By Brent Johns
One single vote could have unleashed a firestorm in Waco. A student government bill would have supported allowing certain students to carry a concealed handgun on Baylor property. I applaud Baylor student government for standing, however narrowly, in opposition to the extreme measure.
By no means am I against an individual’s right to be secure. As court case after court case has confirmed, owning a handgun for personal protection is a constitutional right, just as it is a constitutional right of property owners to forbid handguns from private property. But when perceived insecurity begets irrational panic and infects rational discourse in the public sphere, cooler heads must prevail.
Senate Resolution 58-09 is a product of irrational fear and stands in opposition to Baylor’s heart, our Christian values of peace, understanding, knowledge and love. Fear will make us silent. I must speak.
As much as the speakers at the Senate meeting tried to argue (albeit optimistically) that each gun owner had “enough” experience to carry a hidden handgun on our campus, I believe that it is important to note that Jared Loughner, the Tucson shooter, and Cho Seung-Hui, the Virginia Tech killer, were 100 percent legal handgun owners.
They used those same weapons to tragically end the lives of many people. Likewise, these activists cannot guarantee the motives, good judgment and emotional stability of every single concealed handgun owner who may want to visit Baylor. Why encourage people to bring guns here?
If students are concerned about campus security, they should inspire dialogue with the Baylor police. Allowing any concealed handgun owner to carry a gun on campus will only create a Pandora’s Box of problems for the university and student security.
This legislation capitalizes on both the fear many Baylor students have of living in Waco, as well as national tragedies such as the Virginia Tech shooting. These activists follow a Hollywood narrative that is not rooted in reality. If the advocates of this bill are worried about a violent gunman taking aim at defenseless students (which is a rather rare occurrence), then why aren’t they calling for an increase in the number and presence of professional Baylor security officers or TSA-like security screenings?
Baylor is a civil forum, not a frontier settlement we must protect from Waco’s perceived hordes of lawless bandits, who need to be rounded up by a student posse comitatus.
If a legally-licensed concealed handgun owner feels insecure outside of Baylor’s grounds, then he or she is entitled to carry and use that weapon according to law. But, by agreeing to study at Baylor University, we all agree to follow its procedures and policies. That means we must disarm ourselves of violence and work for a peaceful, creative campus. The tragic shooting on Virginia Tech’s campus and the violence in Tucson should not lead us to seek solace in our guns.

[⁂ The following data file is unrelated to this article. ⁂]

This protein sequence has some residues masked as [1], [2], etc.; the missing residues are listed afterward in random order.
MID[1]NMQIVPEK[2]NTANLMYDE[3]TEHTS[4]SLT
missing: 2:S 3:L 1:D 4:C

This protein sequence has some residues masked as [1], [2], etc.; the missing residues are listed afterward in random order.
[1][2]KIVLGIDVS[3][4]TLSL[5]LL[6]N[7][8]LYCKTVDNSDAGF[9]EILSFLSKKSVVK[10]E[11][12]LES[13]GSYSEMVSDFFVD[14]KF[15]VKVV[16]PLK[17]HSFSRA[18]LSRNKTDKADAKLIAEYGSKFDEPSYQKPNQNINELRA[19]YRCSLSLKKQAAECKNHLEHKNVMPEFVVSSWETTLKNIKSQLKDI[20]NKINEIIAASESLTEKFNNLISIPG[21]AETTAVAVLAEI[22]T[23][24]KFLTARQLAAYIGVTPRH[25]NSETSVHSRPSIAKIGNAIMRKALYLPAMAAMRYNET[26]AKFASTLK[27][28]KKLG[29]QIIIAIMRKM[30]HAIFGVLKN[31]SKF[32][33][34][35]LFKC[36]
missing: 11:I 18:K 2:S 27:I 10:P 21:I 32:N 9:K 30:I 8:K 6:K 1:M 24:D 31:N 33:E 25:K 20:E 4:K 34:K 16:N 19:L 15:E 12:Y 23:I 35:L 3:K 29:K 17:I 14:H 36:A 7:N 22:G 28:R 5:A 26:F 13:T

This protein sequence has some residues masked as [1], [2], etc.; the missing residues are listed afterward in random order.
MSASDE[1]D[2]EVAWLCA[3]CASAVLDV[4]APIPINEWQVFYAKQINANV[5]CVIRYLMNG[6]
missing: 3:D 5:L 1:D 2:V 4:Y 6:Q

They should lead us to reform our mental health institutions and to recognize that dialogue promoting paranoia and vigilante justice coupled with increased gun ownership will, without a doubt, cause even more bloodshed than it already has.
The language of the bill is deceptive. Specifically, the author correlates Colorado State University’s newly implemented conceal and carry policy with stagnant or lower crime rates.
He assumes that, in this short time, correlation and causation are one in the same. But, how can we know so early that this new policy caused such a complex effect, as lower crime, on a few acres of land?
The reader is only allowed to see a small pixel of that area’s sociological picture: guns on campus. Other marginalizing variables which do cause crime, such as lack of income, lack of education and poverty are completely disregarded.
Perhaps student government should engage the local community in a set of outreach programs rather than trying to form a student militia.
We all know what happens when mentally unstable people, like Jared Loughner and Cho Seung-Hui, have firearms. They are not rational enough to understand the deterrent of possibly losing their own lives. This is, if they are even cognizant enough to value their own lives or the legal punishment afterward.
The proposal states that crime decreased at such universities without actually providing information about what types of crime actually occurred. Were students caught with an illegal substance such as marijuana or alcohol?
Did someone suffer a robbery or a violent encounter with an assailant? Did a graffiti gang graduate with Studio Art degrees? It does not say. Owning a gun on campus would only affect one of the previously listed “crimes.” If the aim of this policy is to reduce violent crime, why is this author counting every type of crimes as justification for militarizing our campus? This evidence is cherry-picked at best, and a red herring to the context of this bill.
There are responsible, law-abiding gun owners. And there are those who are irresponsible gun owners.
As any city does, Waco has a mixture of both. But to say that the Baylor’s campus is so insecure that we need students to arm themselves in order to preserve order and safety is a gross exaggeration.
We don’t need to deputize every concealed gun owner who walks onto the Baylor campus. In crisis and in peace, we should place our trust in our well-trained first responders who patrol our campus, but first and foremost, a loving, peaceful God and the sword of Christ’s word.
Brent Johns is a sophomore international studies major from Houston and a contributor to the Lariat.